Tag Archives: English literature

Big, Bigger, Biggest: Wordsworth’s Poetical Works

In the preface to his influential 1879 selected edition of Wordsworth, poet and critic Matthew Arnold set about to do two things for Wordsworth’s legacy. Firstly, he hoped to divide the “really first-rate work” that Wordsworth had produced between the … Continue reading

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The Deserted Cottage

The textual history of Wordsworth’s Excursion, intended as a first installment of his planned magnum opus The Recluse, is astonishingly complicated. The texts that became The Excursion were composed over many years, with portions drafted as early as 1797. These … Continue reading

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“Wordsworthian Carnage” and Lyric Impressions

Monday evening, Wilson Library celebrated the new rare book exhibition Lyric Impressions: Wordsworth in the Long Nineteenth Century. A viewing and reception were followed by a tour-de-force lecture entitled “Wordsworthian Carnage,” delivered by Professor Duncan Wu of Georgetown University. The cold rain … Continue reading

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Wordsworth’s Romantic Circle: Robert Southey

The enduring fame of Wordsworth’s collaboration with Samuel Taylor Coleridge on  Lyrical Ballads has ensured that Wordsworth’s friendship with Coleridge is a well-known aspect of his biography. In fact, it was just one of many important literary and artistic friendships … Continue reading

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Wordsworth in the 1790s

One of the most difficult tasks in mounting exhibitions is the sometimes nerve-wracking choice of what to include and what to edit out. “Kill your darlings,” as Faulkner would have it in writing fiction, is just as apt when choosing … Continue reading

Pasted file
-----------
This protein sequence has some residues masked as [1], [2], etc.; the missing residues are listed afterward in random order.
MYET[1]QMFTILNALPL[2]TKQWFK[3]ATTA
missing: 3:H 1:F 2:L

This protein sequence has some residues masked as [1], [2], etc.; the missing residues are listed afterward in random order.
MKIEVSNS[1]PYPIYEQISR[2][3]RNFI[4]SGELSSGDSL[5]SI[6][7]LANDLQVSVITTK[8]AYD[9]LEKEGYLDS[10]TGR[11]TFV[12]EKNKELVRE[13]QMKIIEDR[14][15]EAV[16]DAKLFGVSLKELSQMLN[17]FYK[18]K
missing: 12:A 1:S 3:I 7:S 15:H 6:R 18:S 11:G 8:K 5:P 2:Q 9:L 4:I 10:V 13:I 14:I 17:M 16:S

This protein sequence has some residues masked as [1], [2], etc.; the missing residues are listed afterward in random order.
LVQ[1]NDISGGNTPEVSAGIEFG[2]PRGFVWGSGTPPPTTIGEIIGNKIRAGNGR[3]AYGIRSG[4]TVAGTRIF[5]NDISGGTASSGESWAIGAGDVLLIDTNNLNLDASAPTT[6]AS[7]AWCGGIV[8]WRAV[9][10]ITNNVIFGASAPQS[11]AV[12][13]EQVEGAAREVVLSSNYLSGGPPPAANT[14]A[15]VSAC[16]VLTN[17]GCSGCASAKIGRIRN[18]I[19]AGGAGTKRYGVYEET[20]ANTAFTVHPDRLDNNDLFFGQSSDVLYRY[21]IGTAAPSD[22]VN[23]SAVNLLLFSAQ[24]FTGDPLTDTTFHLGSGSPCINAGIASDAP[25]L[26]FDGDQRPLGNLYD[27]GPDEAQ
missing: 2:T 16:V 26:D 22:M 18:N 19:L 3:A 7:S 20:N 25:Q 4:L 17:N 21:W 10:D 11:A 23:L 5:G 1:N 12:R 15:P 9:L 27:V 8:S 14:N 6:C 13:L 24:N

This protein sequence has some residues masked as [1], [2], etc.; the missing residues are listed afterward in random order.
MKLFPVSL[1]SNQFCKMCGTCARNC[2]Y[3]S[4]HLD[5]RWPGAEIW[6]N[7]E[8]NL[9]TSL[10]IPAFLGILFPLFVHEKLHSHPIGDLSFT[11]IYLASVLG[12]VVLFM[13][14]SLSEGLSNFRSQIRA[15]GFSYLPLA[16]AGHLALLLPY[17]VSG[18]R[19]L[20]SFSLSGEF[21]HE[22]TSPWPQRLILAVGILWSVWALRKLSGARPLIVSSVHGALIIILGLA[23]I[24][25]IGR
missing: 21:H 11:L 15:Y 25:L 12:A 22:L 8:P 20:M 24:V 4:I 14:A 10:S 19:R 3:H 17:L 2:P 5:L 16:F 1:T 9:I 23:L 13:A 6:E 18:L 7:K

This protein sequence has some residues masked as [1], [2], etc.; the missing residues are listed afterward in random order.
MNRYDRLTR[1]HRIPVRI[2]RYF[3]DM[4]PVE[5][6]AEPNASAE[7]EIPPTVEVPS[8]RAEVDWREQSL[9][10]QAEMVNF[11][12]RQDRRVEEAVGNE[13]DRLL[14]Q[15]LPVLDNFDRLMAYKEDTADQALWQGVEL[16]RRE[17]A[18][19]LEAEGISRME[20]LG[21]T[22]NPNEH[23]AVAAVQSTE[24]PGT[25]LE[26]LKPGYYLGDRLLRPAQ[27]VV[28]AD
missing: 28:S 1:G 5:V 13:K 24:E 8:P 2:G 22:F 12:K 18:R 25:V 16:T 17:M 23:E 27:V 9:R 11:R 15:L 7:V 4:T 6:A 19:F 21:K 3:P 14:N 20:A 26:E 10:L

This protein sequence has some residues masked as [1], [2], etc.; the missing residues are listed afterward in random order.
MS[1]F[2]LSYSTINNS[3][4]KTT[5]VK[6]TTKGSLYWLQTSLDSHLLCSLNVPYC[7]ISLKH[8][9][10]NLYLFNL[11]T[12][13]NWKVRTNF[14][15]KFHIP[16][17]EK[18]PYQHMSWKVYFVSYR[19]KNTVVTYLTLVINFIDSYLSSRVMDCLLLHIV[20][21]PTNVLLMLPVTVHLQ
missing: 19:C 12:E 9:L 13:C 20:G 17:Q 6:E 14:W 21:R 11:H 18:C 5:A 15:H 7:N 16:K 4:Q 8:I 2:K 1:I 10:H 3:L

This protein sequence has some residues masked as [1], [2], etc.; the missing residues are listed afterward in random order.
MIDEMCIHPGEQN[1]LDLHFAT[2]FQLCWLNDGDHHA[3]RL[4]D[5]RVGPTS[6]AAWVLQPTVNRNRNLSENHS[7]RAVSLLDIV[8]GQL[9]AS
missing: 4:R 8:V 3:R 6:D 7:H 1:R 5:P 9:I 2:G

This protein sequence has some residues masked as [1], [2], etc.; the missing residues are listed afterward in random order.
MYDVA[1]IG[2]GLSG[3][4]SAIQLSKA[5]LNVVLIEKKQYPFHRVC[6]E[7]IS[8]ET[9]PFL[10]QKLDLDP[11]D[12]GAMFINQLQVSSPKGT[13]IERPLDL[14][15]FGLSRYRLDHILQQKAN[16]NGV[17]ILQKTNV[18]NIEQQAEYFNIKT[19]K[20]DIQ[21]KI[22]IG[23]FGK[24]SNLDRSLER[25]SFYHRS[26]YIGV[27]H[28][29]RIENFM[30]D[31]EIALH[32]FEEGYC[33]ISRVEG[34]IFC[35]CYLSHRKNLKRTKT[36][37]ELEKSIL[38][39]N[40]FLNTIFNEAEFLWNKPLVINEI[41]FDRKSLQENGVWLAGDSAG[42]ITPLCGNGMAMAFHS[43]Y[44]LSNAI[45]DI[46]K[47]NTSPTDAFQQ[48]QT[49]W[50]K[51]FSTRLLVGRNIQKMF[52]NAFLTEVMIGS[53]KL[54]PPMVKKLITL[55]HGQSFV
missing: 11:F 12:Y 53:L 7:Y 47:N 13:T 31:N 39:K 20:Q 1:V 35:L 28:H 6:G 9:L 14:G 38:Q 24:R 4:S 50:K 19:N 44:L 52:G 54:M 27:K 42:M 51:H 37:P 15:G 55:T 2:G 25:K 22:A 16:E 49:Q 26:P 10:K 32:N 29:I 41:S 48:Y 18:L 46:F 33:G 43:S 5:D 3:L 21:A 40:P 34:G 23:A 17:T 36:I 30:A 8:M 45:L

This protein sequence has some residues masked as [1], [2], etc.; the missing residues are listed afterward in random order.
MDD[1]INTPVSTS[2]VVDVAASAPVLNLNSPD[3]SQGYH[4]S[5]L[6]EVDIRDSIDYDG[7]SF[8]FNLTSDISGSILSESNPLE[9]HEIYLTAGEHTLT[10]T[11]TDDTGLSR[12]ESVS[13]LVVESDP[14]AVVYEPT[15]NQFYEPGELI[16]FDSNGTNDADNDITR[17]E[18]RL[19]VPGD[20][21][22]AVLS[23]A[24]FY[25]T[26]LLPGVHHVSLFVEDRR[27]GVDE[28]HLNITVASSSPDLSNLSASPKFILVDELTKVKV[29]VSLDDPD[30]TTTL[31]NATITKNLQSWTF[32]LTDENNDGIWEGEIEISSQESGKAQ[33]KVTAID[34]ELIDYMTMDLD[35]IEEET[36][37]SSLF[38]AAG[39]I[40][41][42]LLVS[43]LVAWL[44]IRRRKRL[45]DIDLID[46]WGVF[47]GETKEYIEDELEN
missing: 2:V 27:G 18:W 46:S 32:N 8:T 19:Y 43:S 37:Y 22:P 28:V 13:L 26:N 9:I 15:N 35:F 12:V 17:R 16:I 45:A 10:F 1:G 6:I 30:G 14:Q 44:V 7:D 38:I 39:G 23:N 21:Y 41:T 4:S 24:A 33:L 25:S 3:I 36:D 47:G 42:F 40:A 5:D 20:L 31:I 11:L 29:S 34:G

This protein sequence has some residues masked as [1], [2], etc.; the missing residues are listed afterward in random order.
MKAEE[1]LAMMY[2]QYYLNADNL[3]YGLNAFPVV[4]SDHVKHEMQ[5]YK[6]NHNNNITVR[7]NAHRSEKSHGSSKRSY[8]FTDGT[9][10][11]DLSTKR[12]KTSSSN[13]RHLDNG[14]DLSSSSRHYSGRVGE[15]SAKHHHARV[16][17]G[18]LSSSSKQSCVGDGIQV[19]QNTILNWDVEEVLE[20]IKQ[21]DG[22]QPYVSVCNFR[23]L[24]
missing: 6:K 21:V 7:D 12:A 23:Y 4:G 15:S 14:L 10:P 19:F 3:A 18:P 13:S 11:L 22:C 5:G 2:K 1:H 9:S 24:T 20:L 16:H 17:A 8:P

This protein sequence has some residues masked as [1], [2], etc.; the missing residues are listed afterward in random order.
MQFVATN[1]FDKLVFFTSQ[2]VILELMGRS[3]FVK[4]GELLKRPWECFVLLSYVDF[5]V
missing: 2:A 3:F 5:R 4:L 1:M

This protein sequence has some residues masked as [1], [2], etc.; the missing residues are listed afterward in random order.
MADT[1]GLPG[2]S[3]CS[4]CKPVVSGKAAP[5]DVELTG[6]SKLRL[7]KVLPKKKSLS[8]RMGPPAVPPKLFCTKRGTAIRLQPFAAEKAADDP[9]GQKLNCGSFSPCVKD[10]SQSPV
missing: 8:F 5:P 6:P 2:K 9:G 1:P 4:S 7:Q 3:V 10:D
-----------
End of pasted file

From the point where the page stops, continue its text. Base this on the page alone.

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Purchases at the Pirie Sale

The rare book world is filled with talk about the recent sale of the library of late collector Robert S. Pirie. UNC Professor Emeritus Mark L. Reed, III, recalls Pirie as a classmate at Harvard many decades ago, in William … Continue reading

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Commemorating Waterloo

Today marks the 200th anniversary of the Battle of Waterloo, the battle in which Napoleon was at last decisively defeated. Now remembered primarily as a conflict between England and France, the Battle of Waterloo took place south of Brussels in … Continue reading

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April 1968

Rough winds may shake the darling buds of May, but the rumbling grahhr of April is what gets us shaking in the Rare Book Collection. We offer for your consideration this broadside from the Beats Collection. The poem is one of … Continue reading

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120th Anniversary of Robert Louis Stevenson’s Untimely Death

Today marks 120 years since the passing of the great Scottish writer Robert Louis Stevenson in 1894. The author of such classics as Treasure Island and The Strange Case of Dr. Jekyll and Mr. Hyde, Stevenson was only 44 years old … Continue reading

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Oxford Dictionaries Word of 2013 Inspires Evening of Dance

“Please take out your phones. Please turn your ringers on, your volume on high. Please take phone calls. Please text. Please take photographs. If you tweet, set your profile from private to public. Tweet images and text with the hashtag … Continue reading

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